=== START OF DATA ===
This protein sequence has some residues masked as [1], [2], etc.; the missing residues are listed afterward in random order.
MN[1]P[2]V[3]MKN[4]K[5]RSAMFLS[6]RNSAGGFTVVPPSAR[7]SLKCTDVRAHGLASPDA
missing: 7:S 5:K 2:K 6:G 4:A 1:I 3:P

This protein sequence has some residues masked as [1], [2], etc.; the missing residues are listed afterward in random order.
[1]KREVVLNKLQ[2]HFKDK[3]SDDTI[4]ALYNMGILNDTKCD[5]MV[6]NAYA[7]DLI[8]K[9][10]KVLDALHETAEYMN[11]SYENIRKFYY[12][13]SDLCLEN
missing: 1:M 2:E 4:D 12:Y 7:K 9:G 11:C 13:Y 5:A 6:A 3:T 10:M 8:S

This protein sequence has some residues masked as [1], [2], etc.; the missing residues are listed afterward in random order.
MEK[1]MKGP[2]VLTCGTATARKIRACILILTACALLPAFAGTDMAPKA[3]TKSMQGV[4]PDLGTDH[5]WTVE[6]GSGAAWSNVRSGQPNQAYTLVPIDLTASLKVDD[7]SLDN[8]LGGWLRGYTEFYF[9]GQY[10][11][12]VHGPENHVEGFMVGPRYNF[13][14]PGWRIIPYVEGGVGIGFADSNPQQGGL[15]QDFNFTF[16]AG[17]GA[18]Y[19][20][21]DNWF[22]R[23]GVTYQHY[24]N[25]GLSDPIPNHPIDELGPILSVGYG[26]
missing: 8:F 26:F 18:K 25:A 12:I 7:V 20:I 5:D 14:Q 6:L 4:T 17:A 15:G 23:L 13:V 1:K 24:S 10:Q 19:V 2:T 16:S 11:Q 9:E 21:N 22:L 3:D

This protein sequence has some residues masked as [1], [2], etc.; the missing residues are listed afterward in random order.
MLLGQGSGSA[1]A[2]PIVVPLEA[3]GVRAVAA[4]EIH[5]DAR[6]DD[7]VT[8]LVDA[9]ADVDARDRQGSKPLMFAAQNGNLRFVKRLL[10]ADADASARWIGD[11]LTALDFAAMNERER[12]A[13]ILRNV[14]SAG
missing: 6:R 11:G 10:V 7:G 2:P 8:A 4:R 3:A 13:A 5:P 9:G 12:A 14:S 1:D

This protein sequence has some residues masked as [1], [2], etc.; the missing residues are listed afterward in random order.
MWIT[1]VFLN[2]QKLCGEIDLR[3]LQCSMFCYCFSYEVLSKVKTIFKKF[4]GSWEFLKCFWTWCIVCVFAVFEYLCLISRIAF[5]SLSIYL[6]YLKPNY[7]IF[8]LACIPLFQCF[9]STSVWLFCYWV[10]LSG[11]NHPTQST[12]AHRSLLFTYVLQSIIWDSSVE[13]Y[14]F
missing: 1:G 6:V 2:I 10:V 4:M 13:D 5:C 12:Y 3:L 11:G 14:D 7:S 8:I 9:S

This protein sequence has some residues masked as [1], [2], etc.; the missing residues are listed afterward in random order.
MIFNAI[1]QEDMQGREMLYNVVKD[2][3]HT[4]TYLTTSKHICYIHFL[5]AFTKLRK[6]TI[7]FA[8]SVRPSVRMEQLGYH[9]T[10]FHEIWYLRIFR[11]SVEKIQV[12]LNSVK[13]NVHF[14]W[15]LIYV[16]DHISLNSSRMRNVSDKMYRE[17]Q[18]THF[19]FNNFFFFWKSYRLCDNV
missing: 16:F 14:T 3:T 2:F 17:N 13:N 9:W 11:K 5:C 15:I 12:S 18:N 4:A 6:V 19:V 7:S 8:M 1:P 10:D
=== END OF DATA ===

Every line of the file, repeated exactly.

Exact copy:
This protein sequence has some residues masked as [1], [2], etc.; the missing residues are listed afterward in random order.
MN[1]P[2]V[3]MKN[4]K[5]RSAMFLS[6]RNSAGGFTVVPPSAR[7]SLKCTDVRAHGLASPDA
missing: 7:S 5:K 2:K 6:G 4:A 1:I 3:P

This protein sequence has some residues masked as [1], [2], etc.; the missing residues are listed afterward in random order.
[1]KREVVLNKLQ[2]HFKDK[3]SDDTI[4]ALYNMGILNDTKCD[5]MV[6]NAYA[7]DLI[8]K[9][10]KVLDALHETAEYMN[11]SYENIRKFYY[12][13]SDLCLEN
missing: 1:M 2:E 4:D 12:Y 7:K 9:G 11:C 13:Y 5:A 6:A 3:T 10:M 8:S

This protein sequence has some residues masked as [1], [2], etc.; the missing residues are listed afterward in random order.
MEK[1]MKGP[2]VLTCGTATARKIRACILILTACALLPAFAGTDMAPKA[3]TKSMQGV[4]PDLGTDH[5]WTVE[6]GSGAAWSNVRSGQPNQAYTLVPIDLTASLKVDD[7]SLDN[8]LGGWLRGYTEFYF[9]GQY[10][11][12]VHGPENHVEGFMVGPRYNF[13][14]PGWRIIPYVEGGVGIGFADSNPQQGGL[15]QDFNFTF[16]AG[17]GA[18]Y[19][20][21]DNWF[22]R[23]GVTYQHY[24]N[25]GLSDPIPNHPIDELGPILSVGYG[26]
missing: 8:F 26:F 18:K 25:A 12:I 7:V 20:I 5:D 14:Q 6:L 4:T 17:A 15:G 23:L 13:V 1:K 24:S 10:Q 19:V 2:T 16:S 11:Q 9:E 21:N 22:L 3:D

This protein sequence has some residues masked as [1], [2], etc.; the missing residues are listed afterward in random order.
MLLGQGSGSA[1]A[2]PIVVPLEA[3]GVRAVAA[4]EIH[5]DAR[6]DD[7]VT[8]LVDA[9]ADVDARDRQGSKPLMFAAQNGNLRFVKRLL[10]ADADASARWIGD[11]LTALDFAAMNERER[12]A[13]ILRNV[14]SAG
missing: 6:R 11:G 10:V 7:G 2:P 8:A 4:R 3:A 13:A 5:P 9:G 12:A 14:S 1:D

This protein sequence has some residues masked as [1], [2], etc.; the missing residues are listed afterward in random order.
MWIT[1]VFLN[2]QKLCGEIDLR[3]LQCSMFCYCFSYEVLSKVKTIFKKF[4]GSWEFLKCFWTWCIVCVFAVFEYLCLISRIAF[5]SLSIYL[6]YLKPNY[7]IF[8]LACIPLFQCF[9]STSVWLFCYWV[10]LSG[11]NHPTQST[12]AHRSLLFTYVLQSIIWDSSVE[13]Y[14]F
missing: 1:G 6:V 2:I 10:V 4:M 13:D 5:C 12:Y 3:L 11:G 14:D 7:S 8:I 9:S

This protein sequence has some residues masked as [1], [2], etc.; the missing residues are listed afterward in random order.
MIFNAI[1]QEDMQGREMLYNVVKD[2][3]HT[4]TYLTTSKHICYIHFL[5]AFTKLRK[6]TI[7]FA[8]SVRPSVRMEQLGYH[9]T[10]FHEIWYLRIFR[11]SVEKIQV[12]LNSVK[13]NVHF[14]W[15]LIYV[16]DHISLNSSRMRNVSDKMYRE[17]Q[18]THF[19]FNNFFFFWKSYRLCDNV
missing: 16:F 14:T 3:T 2:F 17:N 13:N 9:W 11:K 5:C 15:I 12:S 18:N 4:A 6:V 19:V 7:S 8:M 1:P 10:D